Selecting the Right Control Partner for Small and Mid-Size Projects - ResidentialSystems.com

Selecting the Right Control Partner for Small and Mid-Size Projects

When doing large, whole-home, fully integrated projects, we all have our favorite go-to major manufacturer partner, be it Crestron, Savant, AMX, or similar. We all also have a preferred partner for small and mid-size jobs, like those involving a single room, apartment, or condo.
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When doing large, whole-home, fully integrated projects, we all have our favorite go-to major manufacturer partner, be it Crestron, Savant, AMX, or similar. We all also have a preferred partner for small and mid-size jobs, like those involving a single room, apartment, or condo. In my conversations with fellow integrators, it’s these smaller jobs with the more basic control systems that provide the biggest headaches.

With these jobs being smaller and with smaller profits, service calls can be a killer. In my experience and discussions, I’ve found that problems on these projects are an epidemic because of poor RF performance, bad code datasets, and poor integration with components.

While it would be great to put a $2,000-5,000 control system into every job, it just isn’t economically feasible for a $10,000 living room surround sound installation. For those projects, there are well-respected industry brands to serve our channel. Unfortunately, in crowded, RF-rich, interference-strewn urban markets, these more modestly priced control solutions seem to struggle with RF interference, which inevitably leads to service calls to move an antenna or relocate an RF receiver, and from inconsistencies in their database, where codes that seem to be available just don’t work or just don’t perform well. Sometimes there’s an integration issue with a component, as well.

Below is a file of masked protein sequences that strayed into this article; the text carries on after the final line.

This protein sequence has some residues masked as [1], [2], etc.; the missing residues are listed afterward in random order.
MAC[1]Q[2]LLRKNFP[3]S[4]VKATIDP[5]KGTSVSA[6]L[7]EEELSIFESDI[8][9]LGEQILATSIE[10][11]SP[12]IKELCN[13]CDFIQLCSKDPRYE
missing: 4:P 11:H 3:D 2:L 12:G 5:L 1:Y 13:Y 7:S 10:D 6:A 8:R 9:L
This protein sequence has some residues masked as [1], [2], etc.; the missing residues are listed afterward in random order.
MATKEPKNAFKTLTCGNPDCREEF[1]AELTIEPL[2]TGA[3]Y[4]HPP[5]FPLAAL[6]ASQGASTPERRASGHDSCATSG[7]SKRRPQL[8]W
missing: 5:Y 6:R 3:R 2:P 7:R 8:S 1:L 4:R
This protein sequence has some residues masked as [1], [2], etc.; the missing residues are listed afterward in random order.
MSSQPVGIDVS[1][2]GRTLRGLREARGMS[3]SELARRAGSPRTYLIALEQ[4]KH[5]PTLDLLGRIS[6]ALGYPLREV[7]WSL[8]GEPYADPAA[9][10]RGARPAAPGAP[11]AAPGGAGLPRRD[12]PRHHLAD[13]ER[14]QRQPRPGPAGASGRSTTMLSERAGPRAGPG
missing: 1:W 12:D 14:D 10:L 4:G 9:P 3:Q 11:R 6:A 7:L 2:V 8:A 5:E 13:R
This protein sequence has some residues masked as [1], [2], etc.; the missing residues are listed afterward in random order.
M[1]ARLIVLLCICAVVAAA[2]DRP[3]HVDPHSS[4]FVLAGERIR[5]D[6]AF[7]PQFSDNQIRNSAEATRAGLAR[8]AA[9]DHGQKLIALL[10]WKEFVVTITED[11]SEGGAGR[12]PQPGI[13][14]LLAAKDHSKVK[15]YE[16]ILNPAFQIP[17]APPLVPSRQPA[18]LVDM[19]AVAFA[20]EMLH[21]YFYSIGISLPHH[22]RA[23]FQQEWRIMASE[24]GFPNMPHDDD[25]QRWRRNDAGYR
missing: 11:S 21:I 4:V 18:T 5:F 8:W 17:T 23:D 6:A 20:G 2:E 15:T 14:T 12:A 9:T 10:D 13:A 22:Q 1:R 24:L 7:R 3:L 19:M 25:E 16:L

Just last week Mark Feinberg from Home Theater Advisors was doing a job and he called me because the Panasonic TV just wouldn’t power off with the macro, even though it worked every time using the test function within the programming. When he called the control company’s tech support, their only solution was to try re-downloading the programming to the remote or try other datasets for the TV brand. As soon as I heard the problem, I knew what it was and told him to go with IR control of the TV, not RF routing, and it worked flawlessly. These are problems that the control companies should identify and develop solutions for

Right now my dream solution is for the large-project control companies to develop entry-level products that can meet the $1,000 retail price point, fully programmed. The day that happens I will jump for joy, and I’m sure many of you will as well. But until that happens, use the comments section below to help each other out and let us know who you use for your sub-$10,000 project control systems, what they do great, and where they could improve.

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+Todd Anthony Pumais president of The Source Home Theater Installation in New York City. 

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